The importance of "digital literacy" for all citizens in the 21st century seems to be universally accepted. The Obama administration has launched DigitalLiteracy. Microsoft has launched a curriculum on digital literacy as well. Educators across the nation are incorporating it into their schools and their teaching.
But I often wonder if what we are doing in the name of "digital literacy" is actually developing the skills that we hope to develop in our students. So when I recently learned that PISA (the Programme for International Student Assessment, a worldwide evaluation of 15-year-old school pupils' scholastic performance -- and one of the main sources of concern over the state of reading, math, and science education in the US) had released an overview of performance in digital reading, navigation and computer use in 2009, I was excited. Unlike standardized assessments that measure how well a student can regurgitate knowledge, PISA attempts to measure skills and competencies -- what we hope to impart on students.
Unfortunately, the US did not participate in this section of the assessment. I don't know why (a brief Google search didn't turn up any indication), but I still think that we can learn a lot from those that did take part as we as a nation struggle to figure out how to best impart digital literacy to students.
For starters, I appreciate that PISA uses the same definition of "reading literacy" (understanding, using, reflecting on and engaging with written texts in order to achieve one's goals, develop one's knowledge and potential, and participate in society) for both print and digital reading. In doing so, it helps ensure that computer skills are not substituted for digital reading skills. Students who can simply scroll and navigate through web pages and locate simple information are not considered performing well. While such lower-level digital skills are critical to eventually gaining what we as a nation mean when we say "digital literacy," those aren't the skills critical to life in the new century.
The top performing system in digital reading was Korea, by a significant margin. Also performing above average were New Zealand, Australia, Japan, Hong Kong, Iceland, Sweden, and Belgium. In most countries, performance in digital reading and print reading are closely related.
There were a number of additional findings in the report, but a few in particular stood out to me. Not surprisingly, socioeconomic background is associated with digital reading performance. And while overall access to information and communications technology (ICT) has grown significantly in recent years, a digital divide (often linked to socioeconomic background) still exists between and within countries.
But there were a couple surprises here. The biggest? While using a computer at home is related to digital reading performance in all participating countries and economies, computer use at school is not always. The report suggests this means that that "students are developing digital reading literacy mainly by using computers at home to pursue their interests."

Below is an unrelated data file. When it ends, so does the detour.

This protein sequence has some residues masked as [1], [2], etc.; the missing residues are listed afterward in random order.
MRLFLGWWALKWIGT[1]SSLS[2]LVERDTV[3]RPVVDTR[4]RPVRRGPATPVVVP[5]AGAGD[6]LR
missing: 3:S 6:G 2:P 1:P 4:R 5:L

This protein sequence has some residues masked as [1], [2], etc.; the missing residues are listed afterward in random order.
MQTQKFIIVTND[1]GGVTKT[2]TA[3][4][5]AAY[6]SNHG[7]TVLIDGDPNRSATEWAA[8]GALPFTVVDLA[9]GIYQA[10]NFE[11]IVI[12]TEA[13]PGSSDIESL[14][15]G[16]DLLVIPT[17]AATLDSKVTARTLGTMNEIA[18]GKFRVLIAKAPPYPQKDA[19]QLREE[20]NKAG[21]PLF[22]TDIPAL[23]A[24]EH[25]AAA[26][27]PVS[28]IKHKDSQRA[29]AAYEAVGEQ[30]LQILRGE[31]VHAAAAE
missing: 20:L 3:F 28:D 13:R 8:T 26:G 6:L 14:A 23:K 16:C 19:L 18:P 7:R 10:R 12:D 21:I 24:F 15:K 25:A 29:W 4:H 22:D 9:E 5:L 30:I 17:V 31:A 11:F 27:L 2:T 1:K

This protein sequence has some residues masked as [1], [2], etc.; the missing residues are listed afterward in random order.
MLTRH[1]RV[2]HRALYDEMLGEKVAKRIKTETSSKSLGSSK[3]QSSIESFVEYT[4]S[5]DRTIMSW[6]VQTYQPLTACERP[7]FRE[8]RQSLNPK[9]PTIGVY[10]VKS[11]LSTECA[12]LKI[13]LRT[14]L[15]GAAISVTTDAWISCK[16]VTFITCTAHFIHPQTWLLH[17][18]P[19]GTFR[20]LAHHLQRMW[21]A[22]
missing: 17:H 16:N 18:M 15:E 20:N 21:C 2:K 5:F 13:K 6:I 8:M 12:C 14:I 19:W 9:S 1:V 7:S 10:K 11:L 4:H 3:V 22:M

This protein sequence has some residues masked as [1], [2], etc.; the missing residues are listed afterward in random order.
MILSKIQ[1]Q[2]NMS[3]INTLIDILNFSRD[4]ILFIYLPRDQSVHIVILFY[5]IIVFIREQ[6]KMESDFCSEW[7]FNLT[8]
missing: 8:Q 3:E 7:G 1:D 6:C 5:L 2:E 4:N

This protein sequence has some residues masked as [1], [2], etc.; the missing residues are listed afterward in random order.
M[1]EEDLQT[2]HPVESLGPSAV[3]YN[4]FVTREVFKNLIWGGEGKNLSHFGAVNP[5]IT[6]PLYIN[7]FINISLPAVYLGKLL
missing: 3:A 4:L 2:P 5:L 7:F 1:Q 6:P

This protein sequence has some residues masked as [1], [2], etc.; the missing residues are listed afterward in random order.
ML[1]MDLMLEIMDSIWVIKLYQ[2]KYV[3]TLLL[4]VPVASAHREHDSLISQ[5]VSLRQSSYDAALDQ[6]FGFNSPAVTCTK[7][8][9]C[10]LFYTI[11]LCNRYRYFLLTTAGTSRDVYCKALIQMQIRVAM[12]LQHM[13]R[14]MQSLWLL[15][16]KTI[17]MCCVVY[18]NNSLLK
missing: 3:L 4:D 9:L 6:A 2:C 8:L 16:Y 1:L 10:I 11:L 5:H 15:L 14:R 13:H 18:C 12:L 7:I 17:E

What Does This Mean for the US?
Given my limited knowledge of education here in the US, I think that it is unlikely that we would perform much differently than those participated in this study. So for educators and education advocates, there are a number of important policy implications pointed out in the report.
For starters, we need to do more to eliminate the digital divide and ensure disadvantaged students have access to computers at home, not just at school. Some programs, such as Connect to Compete and Internet Essentials, have already started on this work, offering low cost computers and Internet access to families of students that receive free or reduced price lunch. There are also one-to-one programs that allow students to take home devices. And there are examples like those of the Salesian School in Hong Kong, which provides their old computers to low-income students.
In addition, we must reconsider how we use computers at school. Perhaps computer use in school should look more like computer use at home. The report suggests offering more project-based activities using ICT, particularly those that do not impose constraints on how to accomplish tasks but allow students to explore various approaches to problem-solving (like they do when they use the computer at home) to improve their navigation skills. At the same time, we must develop assignments that improve students' ability to judge whether material is relevant or not, and that help students learn to structure, prioritize, distil and summarize text.
Of course, this vision for learning is much more difficult to enact than simply putting students at a computer to type, make a spreadsheet, or go to three pre-assigned websites. It requires extensive professional learning by educators at all levels, as well as the development of new materials and the purchase of new technology. But if we truly want to ensure that all students have the digital literacy skills required to succeed in the new economy, we have to do it.
Interested in spreading the word about the importance of digital learning? Participate in Digital Learning Day on February 1. Learn more at http://www.digitallearningday.org/.